Hi, Is it possible to solve for the implied volatility if I am given the option price, spot price, strike price, maturity and the interest rate using B-S Model?? thanks

- archishs2009
**Posts:**6**Joined:**

There are many softwares and excel add-ins available to calculate the implied volatility given the various parameters of B-S model. I guess they use the unitary or newton-raphson method to get those answers. In fact why dont you try goal seek in excel?

I'm not sure what your question is exactly ?Do you know what implied volatility is ? (this is not a rude question, but if you can answer yes, then you can answer your question)

Yes, you can calculate the implied vol of an option with BS model.It is easy to do.

- andreikeda
**Posts:**13**Joined:**

Yes, to calculate implied volatility, using the Black-Scholes method, you need:implied volatility (price of the option, strike price, spot price, time to matturity, interest rate)

rower32 might be asking if you can write implied volatility as a nice (or even not so nice!) function of the other variables and parameters. In which case the answer is "no." You have to find implied volatility numerically as archishs2009 suggests.P

Last edited by bilbo1408 on April 28th, 2008, 10:00 pm, edited 1 time in total.

There is no closed form solution for it. You must use a numerical method. However, if you know the historical volatility used to calculate the theoretical value, the vega based on that value, and the current market price, it can be estimated by: vol - [(theoretical value - price)/vega].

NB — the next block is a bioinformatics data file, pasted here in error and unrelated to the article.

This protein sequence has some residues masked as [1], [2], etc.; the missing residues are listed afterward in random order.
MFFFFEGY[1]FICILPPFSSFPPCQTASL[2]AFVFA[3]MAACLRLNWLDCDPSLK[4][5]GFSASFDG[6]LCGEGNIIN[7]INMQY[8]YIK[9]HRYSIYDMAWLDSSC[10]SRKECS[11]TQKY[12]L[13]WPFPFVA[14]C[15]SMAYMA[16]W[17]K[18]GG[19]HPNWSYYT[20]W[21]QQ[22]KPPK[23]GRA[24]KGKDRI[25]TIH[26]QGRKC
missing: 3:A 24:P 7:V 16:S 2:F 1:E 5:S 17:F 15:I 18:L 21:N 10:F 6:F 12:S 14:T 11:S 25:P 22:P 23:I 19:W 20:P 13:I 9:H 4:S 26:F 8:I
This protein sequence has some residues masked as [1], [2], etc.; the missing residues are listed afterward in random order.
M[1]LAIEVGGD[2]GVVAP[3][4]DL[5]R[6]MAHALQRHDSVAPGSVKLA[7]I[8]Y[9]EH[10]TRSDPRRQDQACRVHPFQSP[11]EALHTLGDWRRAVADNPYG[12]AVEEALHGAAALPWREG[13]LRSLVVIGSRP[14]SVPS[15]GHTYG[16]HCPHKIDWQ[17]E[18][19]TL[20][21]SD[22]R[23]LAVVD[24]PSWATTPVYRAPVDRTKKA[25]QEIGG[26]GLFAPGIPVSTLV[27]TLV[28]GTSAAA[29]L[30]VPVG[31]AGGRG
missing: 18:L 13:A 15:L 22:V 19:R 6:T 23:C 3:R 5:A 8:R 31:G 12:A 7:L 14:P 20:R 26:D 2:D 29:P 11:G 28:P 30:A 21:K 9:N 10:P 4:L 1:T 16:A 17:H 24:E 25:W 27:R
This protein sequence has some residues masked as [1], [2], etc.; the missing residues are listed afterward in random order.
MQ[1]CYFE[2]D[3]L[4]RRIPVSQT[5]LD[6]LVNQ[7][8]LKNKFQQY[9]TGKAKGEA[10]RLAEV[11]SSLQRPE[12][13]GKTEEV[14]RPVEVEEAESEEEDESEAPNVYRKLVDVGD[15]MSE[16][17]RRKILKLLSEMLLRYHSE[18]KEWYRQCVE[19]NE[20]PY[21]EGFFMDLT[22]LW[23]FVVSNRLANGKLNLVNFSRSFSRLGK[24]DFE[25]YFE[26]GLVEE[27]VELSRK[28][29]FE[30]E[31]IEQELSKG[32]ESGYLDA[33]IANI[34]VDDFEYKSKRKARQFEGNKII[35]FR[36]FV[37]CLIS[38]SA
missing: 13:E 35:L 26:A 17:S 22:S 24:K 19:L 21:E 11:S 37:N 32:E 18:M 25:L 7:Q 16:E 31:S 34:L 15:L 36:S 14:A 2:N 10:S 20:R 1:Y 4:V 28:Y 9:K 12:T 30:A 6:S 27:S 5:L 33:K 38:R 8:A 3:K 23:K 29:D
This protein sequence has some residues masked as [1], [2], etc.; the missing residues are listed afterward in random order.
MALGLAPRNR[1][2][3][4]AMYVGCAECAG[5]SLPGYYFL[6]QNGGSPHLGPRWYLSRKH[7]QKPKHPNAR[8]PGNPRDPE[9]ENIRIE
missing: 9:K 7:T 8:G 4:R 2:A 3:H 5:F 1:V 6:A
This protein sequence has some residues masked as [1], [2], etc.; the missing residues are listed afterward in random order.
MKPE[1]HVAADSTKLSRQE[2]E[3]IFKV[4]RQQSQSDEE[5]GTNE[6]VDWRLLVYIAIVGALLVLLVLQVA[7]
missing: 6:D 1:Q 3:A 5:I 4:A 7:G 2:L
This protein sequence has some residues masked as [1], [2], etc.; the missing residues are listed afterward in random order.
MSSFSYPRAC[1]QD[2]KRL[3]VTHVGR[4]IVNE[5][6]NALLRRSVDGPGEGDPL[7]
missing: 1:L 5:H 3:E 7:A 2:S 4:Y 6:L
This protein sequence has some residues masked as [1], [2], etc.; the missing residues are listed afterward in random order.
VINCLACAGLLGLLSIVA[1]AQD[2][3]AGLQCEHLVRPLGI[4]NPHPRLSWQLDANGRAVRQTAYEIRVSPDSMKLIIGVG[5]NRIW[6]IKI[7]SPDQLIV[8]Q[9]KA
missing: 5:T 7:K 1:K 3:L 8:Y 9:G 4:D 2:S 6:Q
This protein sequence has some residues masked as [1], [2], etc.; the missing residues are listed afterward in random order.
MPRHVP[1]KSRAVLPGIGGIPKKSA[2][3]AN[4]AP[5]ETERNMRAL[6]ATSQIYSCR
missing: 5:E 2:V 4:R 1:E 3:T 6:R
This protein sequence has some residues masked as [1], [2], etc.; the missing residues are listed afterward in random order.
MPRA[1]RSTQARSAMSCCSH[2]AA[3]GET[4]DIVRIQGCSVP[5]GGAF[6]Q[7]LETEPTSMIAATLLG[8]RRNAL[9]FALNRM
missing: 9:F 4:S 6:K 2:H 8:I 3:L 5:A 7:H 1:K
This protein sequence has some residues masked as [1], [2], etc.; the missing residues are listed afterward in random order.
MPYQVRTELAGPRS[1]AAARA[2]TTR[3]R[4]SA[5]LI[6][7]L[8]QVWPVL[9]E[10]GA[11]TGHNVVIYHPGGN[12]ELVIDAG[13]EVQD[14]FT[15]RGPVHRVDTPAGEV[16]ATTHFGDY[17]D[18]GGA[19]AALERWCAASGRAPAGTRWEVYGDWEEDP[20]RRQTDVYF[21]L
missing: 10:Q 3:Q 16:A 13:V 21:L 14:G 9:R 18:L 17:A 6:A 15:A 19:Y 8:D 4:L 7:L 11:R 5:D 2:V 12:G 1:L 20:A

Thanks for your answers!!!I used goal seek and got the results... however I was wondering if I could solve the equation by solving the whole B-S equation (mathematically) coming back from the option price, not by iteration. Obviously there's no way to do that I can't say I'm really good in math of the B-S model. I appreciate if you guys post a source that explains the proof step by step. antonio: that was a question for my derivatives class and I know what IV is, my only problem was the calculus of the model, but I'm working on it now.again many thx for replies

Peter Jackel has an excellent paper on the subject, "By Implication", wilmott magazine, 2006. Great approximation and advice on the numerical side of things. Maybe less well-known is a rational approximation in, Li, M., "You don't have to bother newton for implied volatility", 2006, ssrn.

- GreekMartingale
**Posts:**149**Joined:**

fsolve in matlab works perfectly

GZIP: On